Subunit interaction of rabbit muscle phosphofructokinase

Effects of purification procedures

Michael A. Luther, Lyndal K. Hesterberg, James Lee

Research output: Contribution to journalArticle

20 Citations (Scopus)

Abstract

Structural, physical, and kinetic properties of rabbit muscle phosphofructokinase (PFK) purified by three different procedures were monitored in order to determine the effect of various purification procedures on the dynamics of subunit interaction. PFK was purified by three commonly used procedures: (1) differential heat precipitation [Kemp, R. G. (1972) Methods Enzymol. 42, 71-77], (2) differential heat and alcohol precipitation [Ling, R. H., Marcus, F., & Lardy, H. A. (1965) J. Biol. Chem. 240, 1893-1899], and (3) differential salt fractionation [Hesterberg, L. K., & Lee, J. C. (1980) Biochemistry 19, 2030-2039]. The physical, kinetic, and structural properties of these three preparations show that these proteins are not identical. Sedimentation velocity studies show that PFK purified by method 3 self-associates rapidly and that the system is thermodynamically homogeneous. The presence of an inactive or noninteracting component is not observed within an 8-h time limit. In contrast, PFK purified by method 1 or 2 is heterogeneous. In these preparations, a slowly sedimenting, noninteracting, inactive form of PFK is present. The remaining active protein is not stable but continuously converts to an inactive form. Active PFK can be fractionated from this inactive form by sedimentation. This active fraction behaves as a thermodynamically homogeneous system, and the subunits undergo rapid association-dissociation in a manner similar to PFK purified by method 3. Kinetic studies on these three preparations show that the inclusion of a heat and/or alcohol step in the purification procedure yields an enzyme that is less stable, has a lower specific activity, requires DTT for full activation, and is more susceptible to inhibition by ATP. PFK purified by method 2 has been demonstrated to have a lower subunit molecular weight by sodium dodecyl sulfate-polyacrylamide gel electrophoresis and peptide mapping. This study demonstrates unequivocally the detrimental effects of including heat and alcohol precipitation steps in the purification procedure for PFK. It also shows that the various oligomeric states of native PFK subunits are in a dynamic, rapid equilibrium and that the kinetic parameters of active PFK are dependent on protein concentration; thus, these results demonstrate that the self-assembly of PFK subunits must play a role in the regulation of PFK activity.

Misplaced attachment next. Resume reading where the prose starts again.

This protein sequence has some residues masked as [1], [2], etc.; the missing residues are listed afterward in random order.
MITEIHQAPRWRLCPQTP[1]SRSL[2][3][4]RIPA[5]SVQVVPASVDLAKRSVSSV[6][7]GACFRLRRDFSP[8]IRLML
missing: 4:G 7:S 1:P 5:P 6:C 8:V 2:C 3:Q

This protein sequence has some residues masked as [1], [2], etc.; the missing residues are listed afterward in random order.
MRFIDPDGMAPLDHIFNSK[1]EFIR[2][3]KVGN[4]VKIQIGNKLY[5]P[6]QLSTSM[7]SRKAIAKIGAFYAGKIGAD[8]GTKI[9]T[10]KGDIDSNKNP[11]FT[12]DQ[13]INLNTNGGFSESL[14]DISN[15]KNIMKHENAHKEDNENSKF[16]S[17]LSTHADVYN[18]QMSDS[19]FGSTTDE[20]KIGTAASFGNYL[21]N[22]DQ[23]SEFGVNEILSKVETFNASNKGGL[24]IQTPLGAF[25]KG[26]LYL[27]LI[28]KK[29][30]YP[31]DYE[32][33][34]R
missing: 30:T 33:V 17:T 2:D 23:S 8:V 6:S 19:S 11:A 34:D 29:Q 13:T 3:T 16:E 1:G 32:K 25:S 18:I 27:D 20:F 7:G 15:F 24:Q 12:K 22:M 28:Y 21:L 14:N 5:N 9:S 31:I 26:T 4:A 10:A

Original languageEnglish (US)
Pages (from-to)2463-2470
Number of pages8
JournalBiochemistry
Volume24
Issue number10
StatePublished - 1985
Externally publishedYes

Fingerprint

Phosphofructokinases
Purification
Muscle
Rabbits
Muscles
Hot Temperature
Alcohols
Sedimentation
Kinetics
Biochemistry
Proteins
Peptide Mapping
Fractionation
Electrophoresis
Kinetic parameters
Sodium Dodecyl Sulfate